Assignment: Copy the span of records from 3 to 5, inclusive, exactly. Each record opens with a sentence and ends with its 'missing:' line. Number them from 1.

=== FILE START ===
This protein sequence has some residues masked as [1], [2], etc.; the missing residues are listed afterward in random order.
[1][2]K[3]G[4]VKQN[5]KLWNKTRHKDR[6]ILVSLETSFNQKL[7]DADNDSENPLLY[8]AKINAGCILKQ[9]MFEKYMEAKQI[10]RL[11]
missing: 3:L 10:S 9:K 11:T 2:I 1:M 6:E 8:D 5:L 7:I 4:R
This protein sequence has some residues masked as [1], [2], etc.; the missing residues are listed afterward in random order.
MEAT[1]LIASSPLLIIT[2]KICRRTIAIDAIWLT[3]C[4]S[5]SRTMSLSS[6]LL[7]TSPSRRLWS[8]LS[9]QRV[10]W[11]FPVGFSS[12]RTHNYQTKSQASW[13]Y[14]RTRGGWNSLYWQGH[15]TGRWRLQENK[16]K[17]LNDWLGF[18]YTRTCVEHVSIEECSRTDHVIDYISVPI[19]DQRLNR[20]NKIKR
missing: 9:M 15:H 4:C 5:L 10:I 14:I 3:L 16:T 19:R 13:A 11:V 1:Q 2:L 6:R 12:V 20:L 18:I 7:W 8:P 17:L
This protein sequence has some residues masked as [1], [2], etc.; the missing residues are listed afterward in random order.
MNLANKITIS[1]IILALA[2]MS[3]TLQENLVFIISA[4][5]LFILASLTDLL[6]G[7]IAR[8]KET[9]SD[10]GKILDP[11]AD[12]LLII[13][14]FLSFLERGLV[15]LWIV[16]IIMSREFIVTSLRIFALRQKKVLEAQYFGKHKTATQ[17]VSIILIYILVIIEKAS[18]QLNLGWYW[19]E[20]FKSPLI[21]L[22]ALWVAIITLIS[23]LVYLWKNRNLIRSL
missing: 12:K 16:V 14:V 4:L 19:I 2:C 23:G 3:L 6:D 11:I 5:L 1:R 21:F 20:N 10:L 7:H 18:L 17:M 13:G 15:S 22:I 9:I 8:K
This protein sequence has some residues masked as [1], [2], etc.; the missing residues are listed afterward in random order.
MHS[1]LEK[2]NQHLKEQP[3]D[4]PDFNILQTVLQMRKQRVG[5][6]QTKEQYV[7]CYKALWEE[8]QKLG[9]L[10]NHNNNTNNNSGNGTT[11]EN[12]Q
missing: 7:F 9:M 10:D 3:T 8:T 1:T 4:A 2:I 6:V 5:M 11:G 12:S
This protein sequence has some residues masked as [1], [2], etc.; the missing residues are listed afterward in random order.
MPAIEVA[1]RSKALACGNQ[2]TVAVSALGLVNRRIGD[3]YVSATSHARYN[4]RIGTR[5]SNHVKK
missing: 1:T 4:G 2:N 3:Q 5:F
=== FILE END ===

This protein sequence has some residues masked as [1], [2], etc.; the missing residues are listed afterward in random order.
MNLANKITIS[1]IILALA[2]MS[3]TLQENLVFIISA[4][5]LFILASLTDLL[6]G[7]IAR[8]KET[9]SD[10]GKILDP[11]AD[12]LLII[13][14]FLSFLERGLV[15]LWIV[16]IIMSREFIVTSLRIFALRQKKVLEAQYFGKHKTATQ[17]VSIILIYILVIIEKAS[18]QLNLGWYW[19]E[20]FKSPLI[21]L[22]ALWVAIITLIS[23]LVYLWKNRNLIRSL
missing: 12:K 16:V 14:V 4:L 19:I 2:C 23:G 3:L 6:D 11:I 5:L 1:R 21:F 20:N 10:L 7:H 18:L 17:M 13:G 15:S 22:I 9:I 8:K
This protein sequence has some residues masked as [1], [2], etc.; the missing residues are listed afterward in random order.
MHS[1]LEK[2]NQHLKEQP[3]D[4]PDFNILQTVLQMRKQRVG[5][6]QTKEQYV[7]CYKALWEE[8]QKLG[9]L[10]NHNNNTNNNSGNGTT[11]EN[12]Q
missing: 7:F 9:M 10:D 3:T 8:T 1:T 4:A 2:I 6:V 5:M 11:G 12:S
This protein sequence has some residues masked as [1], [2], etc.; the missing residues are listed afterward in random order.
MPAIEVA[1]RSKALACGNQ[2]TVAVSALGLVNRRIGD[3]YVSATSHARYN[4]RIGTR[5]SNHVKK
missing: 1:T 4:G 2:N 3:Q 5:F